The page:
It is the future and some sci-fi technologies are starting to be used, such as lasers. More specifically, chemical lasers.
The thing is that I want to know about nowadays technologies in order to elaborate about the future technologies required to make a powerful and portable chemical laser in the future.
However, the project itself was cancelled because the laser wasn't able to reach long distances, in this case, more kilometres than a soldier would even dream to hit with any kind of portable/semi-portable weapon.
What I mean as "portable" and "semi-portable" would be from a rifle with a big gas cylinder (for the chemical reaction), to a 50 mm sized weapon and even a truck sized laser.
What I want to make is simply a chemical laser that would be used against infantry. So it needs to be capable of penetrating at least 10 cm in a human body in pulses (because lasers work better in pulses) that could fit inside a quarter of a second in total. More like the damage a bullet would deal in the same period of time, so it is easier to estipulate things.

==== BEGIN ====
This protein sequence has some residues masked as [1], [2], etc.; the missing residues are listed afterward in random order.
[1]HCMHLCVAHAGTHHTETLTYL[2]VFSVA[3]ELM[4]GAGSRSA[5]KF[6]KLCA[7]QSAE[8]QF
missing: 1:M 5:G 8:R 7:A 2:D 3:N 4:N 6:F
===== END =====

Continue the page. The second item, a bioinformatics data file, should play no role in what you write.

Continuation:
What I could imagine is that the chemicals would react in a chamber inside the gun, and the laser would get would through the lens (if I understood the Chemical oxygen iodine laser correctly).
The "artillery size" means something as big as a howitzer, but that would be used against infantry. After all, tanks and some planes use ceramics as structure and shielding. Ironically, it is the best defense against heat and kinect weapons, even though lasers are energy weapons.
What I want to know is how much chemical material I would need, for example, could a cylinder the size of a big cigar contain enough chemicals to achieve such energy? Or it would be required to use a cylinder the size of a person?
How big should the lens be to allow the precision of the laser to reach targets up to 300 yards or more?
Should it be chemical-electric hybrid to allow for better field use? Or it already is, taking into consideration the way it would be activated?
Of course, I'm taking into consideration the Chemical oxygen iodine laser that was used in the Boeing YAL-1, because it is the only example that I could find. I don't know if the gas used has enough energetic density to scale it down.